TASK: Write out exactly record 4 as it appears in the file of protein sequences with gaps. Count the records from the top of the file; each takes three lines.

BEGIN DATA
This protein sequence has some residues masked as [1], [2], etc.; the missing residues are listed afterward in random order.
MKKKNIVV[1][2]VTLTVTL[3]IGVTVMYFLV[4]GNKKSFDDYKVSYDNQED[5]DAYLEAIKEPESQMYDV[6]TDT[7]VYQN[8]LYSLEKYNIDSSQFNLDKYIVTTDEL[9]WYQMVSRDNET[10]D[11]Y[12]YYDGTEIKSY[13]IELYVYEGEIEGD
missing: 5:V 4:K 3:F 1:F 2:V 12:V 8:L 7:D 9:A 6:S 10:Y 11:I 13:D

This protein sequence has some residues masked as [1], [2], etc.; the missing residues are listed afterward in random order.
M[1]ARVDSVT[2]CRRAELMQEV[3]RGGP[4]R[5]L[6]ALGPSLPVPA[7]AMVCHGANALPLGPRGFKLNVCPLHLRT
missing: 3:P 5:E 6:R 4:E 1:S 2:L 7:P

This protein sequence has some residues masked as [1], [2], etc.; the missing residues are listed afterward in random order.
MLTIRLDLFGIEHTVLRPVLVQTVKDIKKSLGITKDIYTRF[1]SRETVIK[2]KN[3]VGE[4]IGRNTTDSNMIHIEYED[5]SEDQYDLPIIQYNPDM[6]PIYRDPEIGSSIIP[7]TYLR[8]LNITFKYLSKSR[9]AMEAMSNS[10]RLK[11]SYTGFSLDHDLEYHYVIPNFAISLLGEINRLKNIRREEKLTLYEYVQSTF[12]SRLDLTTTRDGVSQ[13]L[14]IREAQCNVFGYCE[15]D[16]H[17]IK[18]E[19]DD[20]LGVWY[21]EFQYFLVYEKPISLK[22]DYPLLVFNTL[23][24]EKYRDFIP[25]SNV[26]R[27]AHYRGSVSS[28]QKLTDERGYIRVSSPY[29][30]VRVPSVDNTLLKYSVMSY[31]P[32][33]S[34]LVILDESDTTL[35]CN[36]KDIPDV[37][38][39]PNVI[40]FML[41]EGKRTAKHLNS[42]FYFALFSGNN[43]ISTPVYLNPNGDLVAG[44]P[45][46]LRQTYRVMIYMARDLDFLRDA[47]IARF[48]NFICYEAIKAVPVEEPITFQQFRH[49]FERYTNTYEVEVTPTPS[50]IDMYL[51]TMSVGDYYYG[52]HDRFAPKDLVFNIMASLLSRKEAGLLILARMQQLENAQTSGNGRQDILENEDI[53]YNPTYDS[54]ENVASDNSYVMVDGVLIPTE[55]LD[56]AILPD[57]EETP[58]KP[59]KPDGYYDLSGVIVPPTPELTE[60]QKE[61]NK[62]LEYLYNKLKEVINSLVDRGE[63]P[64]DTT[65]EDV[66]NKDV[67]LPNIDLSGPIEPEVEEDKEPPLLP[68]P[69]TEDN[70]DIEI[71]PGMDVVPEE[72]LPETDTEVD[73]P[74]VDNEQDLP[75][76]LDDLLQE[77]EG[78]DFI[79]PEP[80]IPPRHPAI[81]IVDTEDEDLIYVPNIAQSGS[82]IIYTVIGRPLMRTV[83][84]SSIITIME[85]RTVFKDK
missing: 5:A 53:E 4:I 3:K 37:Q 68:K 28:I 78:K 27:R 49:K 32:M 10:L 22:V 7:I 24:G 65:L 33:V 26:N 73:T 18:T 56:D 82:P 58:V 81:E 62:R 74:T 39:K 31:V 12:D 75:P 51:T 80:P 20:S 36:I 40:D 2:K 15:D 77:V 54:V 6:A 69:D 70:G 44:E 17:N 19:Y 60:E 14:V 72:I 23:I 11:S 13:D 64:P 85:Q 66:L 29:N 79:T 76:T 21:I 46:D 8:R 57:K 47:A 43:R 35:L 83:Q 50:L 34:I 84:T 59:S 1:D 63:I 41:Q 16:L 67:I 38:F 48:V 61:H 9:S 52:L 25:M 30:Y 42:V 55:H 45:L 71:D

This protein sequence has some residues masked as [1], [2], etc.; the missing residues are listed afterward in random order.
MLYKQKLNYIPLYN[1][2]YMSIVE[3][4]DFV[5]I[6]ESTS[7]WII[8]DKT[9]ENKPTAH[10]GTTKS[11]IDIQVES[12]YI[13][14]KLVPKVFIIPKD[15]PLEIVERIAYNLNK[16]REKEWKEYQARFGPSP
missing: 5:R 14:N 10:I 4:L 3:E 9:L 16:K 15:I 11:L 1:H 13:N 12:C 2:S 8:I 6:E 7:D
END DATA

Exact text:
This protein sequence has some residues masked as [1], [2], etc.; the missing residues are listed afterward in random order.
MLYKQKLNYIPLYN[1][2]YMSIVE[3][4]DFV[5]I[6]ESTS[7]WII[8]DKT[9]ENKPTAH[10]GTTKS[11]IDIQVES[12]YI[13][14]KLVPKVFIIPKD[15]PLEIVERIAYNLNK[16]REKEWKEYQARFGPSP
missing: 5:R 14:N 10:I 4:L 3:E 9:L 16:K 15:I 11:L 1:H 13:N 12:C 2:S 8:I 6:E 7:D